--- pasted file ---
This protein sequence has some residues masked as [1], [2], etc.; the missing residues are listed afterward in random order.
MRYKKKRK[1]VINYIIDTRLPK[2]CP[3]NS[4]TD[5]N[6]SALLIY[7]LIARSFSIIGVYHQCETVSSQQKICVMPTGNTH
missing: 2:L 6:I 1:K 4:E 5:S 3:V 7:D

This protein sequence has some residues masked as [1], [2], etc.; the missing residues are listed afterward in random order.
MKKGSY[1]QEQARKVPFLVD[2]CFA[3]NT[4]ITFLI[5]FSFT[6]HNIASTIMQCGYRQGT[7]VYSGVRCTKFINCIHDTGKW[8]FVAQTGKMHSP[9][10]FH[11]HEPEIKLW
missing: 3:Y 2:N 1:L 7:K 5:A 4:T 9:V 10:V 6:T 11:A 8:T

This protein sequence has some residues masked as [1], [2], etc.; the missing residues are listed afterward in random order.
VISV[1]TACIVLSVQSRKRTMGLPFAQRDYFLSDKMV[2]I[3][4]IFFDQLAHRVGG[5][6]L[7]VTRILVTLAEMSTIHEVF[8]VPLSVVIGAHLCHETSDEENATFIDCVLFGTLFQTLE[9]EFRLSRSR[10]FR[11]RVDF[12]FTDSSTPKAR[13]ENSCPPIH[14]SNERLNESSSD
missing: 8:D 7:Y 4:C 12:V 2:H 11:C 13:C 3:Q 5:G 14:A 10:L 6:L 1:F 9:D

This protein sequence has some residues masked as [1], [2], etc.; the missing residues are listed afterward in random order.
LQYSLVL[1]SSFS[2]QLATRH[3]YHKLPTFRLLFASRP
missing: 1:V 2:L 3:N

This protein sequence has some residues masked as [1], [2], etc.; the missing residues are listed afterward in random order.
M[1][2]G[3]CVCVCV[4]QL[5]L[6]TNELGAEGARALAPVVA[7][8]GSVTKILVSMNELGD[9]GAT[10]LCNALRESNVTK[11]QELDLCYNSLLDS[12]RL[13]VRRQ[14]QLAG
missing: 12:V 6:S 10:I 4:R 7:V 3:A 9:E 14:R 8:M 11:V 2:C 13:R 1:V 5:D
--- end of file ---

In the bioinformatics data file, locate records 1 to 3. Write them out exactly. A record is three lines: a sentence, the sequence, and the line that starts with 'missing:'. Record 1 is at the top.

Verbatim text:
This protein sequence has some residues masked as [1], [2], etc.; the missing residues are listed afterward in random order.
MRYKKKRK[1]VINYIIDTRLPK[2]CP[3]NS[4]TD[5]N[6]SALLIY[7]LIARSFSIIGVYHQCETVSSQQKICVMPTGNTH
missing: 2:L 6:I 1:K 4:E 5:S 3:V 7:D

This protein sequence has some residues masked as [1], [2], etc.; the missing residues are listed afterward in random order.
MKKGSY[1]QEQARKVPFLVD[2]CFA[3]NT[4]ITFLI[5]FSFT[6]HNIASTIMQCGYRQGT[7]VYSGVRCTKFINCIHDTGKW[8]FVAQTGKMHSP[9][10]FH[11]HEPEIKLW
missing: 3:Y 2:N 1:L 7:K 5:A 4:T 9:V 10:V 6:T 11:A 8:T

This protein sequence has some residues masked as [1], [2], etc.; the missing residues are listed afterward in random order.
VISV[1]TACIVLSVQSRKRTMGLPFAQRDYFLSDKMV[2]I[3][4]IFFDQLAHRVGG[5][6]L[7]VTRILVTLAEMSTIHEVF[8]VPLSVVIGAHLCHETSDEENATFIDCVLFGTLFQTLE[9]EFRLSRSR[10]FR[11]RVDF[12]FTDSSTPKAR[13]ENSCPPIH[14]SNERLNESSSD
missing: 8:D 7:Y 4:C 12:V 2:H 11:C 13:C 3:Q 5:G 14:A 10:L 6:L 1:F 9:D